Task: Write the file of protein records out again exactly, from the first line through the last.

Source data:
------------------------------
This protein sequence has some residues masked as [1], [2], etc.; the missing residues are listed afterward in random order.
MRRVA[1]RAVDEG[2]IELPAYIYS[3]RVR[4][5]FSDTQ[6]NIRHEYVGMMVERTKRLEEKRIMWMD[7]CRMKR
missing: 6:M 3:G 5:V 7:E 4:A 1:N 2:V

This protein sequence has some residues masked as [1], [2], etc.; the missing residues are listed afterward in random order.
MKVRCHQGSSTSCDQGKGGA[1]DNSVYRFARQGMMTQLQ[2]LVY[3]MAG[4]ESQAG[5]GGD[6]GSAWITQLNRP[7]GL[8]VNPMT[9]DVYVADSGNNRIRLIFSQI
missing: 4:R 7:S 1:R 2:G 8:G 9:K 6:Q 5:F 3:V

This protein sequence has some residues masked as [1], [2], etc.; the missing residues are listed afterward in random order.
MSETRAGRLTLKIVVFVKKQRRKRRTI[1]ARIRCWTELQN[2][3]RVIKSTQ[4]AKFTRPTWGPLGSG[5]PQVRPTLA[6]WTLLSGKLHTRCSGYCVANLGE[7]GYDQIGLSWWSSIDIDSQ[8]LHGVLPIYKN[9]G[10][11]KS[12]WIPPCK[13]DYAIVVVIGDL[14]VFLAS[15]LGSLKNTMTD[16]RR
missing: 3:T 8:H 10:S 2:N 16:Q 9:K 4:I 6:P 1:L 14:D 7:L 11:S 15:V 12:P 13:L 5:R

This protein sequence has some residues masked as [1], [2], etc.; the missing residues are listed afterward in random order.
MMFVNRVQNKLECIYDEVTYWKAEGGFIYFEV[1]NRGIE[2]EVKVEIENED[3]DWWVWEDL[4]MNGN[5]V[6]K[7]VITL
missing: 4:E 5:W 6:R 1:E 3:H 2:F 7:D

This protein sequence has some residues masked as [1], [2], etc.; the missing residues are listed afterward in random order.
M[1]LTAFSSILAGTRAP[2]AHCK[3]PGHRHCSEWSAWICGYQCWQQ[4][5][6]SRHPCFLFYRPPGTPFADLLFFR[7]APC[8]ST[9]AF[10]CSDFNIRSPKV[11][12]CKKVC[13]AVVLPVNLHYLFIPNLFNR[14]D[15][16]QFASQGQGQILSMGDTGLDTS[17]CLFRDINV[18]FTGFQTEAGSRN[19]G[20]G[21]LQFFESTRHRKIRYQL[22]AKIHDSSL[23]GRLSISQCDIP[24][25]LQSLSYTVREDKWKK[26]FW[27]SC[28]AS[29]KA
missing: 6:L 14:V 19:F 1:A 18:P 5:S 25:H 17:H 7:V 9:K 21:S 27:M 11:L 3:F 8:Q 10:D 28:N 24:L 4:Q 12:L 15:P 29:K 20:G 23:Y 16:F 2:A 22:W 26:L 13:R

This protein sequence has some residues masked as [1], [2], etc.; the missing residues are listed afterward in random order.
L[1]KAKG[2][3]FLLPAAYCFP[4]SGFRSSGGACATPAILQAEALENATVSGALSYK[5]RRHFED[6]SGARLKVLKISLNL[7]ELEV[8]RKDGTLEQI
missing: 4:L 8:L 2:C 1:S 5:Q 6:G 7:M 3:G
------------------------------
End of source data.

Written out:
This protein sequence has some residues masked as [1], [2], etc.; the missing residues are listed afterward in random order.
MRRVA[1]RAVDEG[2]IELPAYIYS[3]RVR[4][5]FSDTQ[6]NIRHEYVGMMVERTKRLEEKRIMWMD[7]CRMKR
missing: 6:M 3:G 5:V 7:E 4:A 1:N 2:V

This protein sequence has some residues masked as [1], [2], etc.; the missing residues are listed afterward in random order.
MKVRCHQGSSTSCDQGKGGA[1]DNSVYRFARQGMMTQLQ[2]LVY[3]MAG[4]ESQAG[5]GGD[6]GSAWITQLNRP[7]GL[8]VNPMT[9]DVYVADSGNNRIRLIFSQI
missing: 4:R 7:S 1:R 2:G 8:G 9:K 6:Q 5:F 3:V

This protein sequence has some residues masked as [1], [2], etc.; the missing residues are listed afterward in random order.
MSETRAGRLTLKIVVFVKKQRRKRRTI[1]ARIRCWTELQN[2][3]RVIKSTQ[4]AKFTRPTWGPLGSG[5]PQVRPTLA[6]WTLLSGKLHTRCSGYCVANLGE[7]GYDQIGLSWWSSIDIDSQ[8]LHGVLPIYKN[9]G[10][11]KS[12]WIPPCK[13]DYAIVVVIGDL[14]VFLAS[15]LGSLKNTMTD[16]RR
missing: 3:T 8:H 10:S 2:N 16:Q 9:K 4:I 6:P 1:L 14:D 7:L 11:S 15:V 12:P 13:L 5:R

This protein sequence has some residues masked as [1], [2], etc.; the missing residues are listed afterward in random order.
MMFVNRVQNKLECIYDEVTYWKAEGGFIYFEV[1]NRGIE[2]EVKVEIENED[3]DWWVWEDL[4]MNGN[5]V[6]K[7]VITL
missing: 4:E 5:W 6:R 1:E 3:H 2:F 7:D

This protein sequence has some residues masked as [1], [2], etc.; the missing residues are listed afterward in random order.
M[1]LTAFSSILAGTRAP[2]AHCK[3]PGHRHCSEWSAWICGYQCWQQ[4][5][6]SRHPCFLFYRPPGTPFADLLFFR[7]APC[8]ST[9]AF[10]CSDFNIRSPKV[11][12]CKKVC[13]AVVLPVNLHYLFIPNLFNR[14]D[15][16]QFASQGQGQILSMGDTGLDTS[17]CLFRDINV[18]FTGFQTEAGSRN[19]G[20]G[21]LQFFESTRHRKIRYQL[22]AKIHDSSL[23]GRLSISQCDIP[24][25]LQSLSYTVREDKWKK[26]FW[27]SC[28]AS[29]KA
missing: 6:L 14:V 19:F 1:A 18:P 5:S 25:H 17:H 7:V 9:K 21:S 27:M 11:L 3:F 8:Q 10:D 28:N 24:L 4:Q 12:L 15:P 29:K 20:G 23:Y 16:F 2:A 22:W 26:L 13:R

This protein sequence has some residues masked as [1], [2], etc.; the missing residues are listed afterward in random order.
L[1]KAKG[2][3]FLLPAAYCFP[4]SGFRSSGGACATPAILQAEALENATVSGALSYK[5]RRHFED[6]SGARLKVLKISLNL[7]ELEV[8]RKDGTLEQI
missing: 4:L 8:L 2:C 1:S 5:Q 6:G 7:M 3:G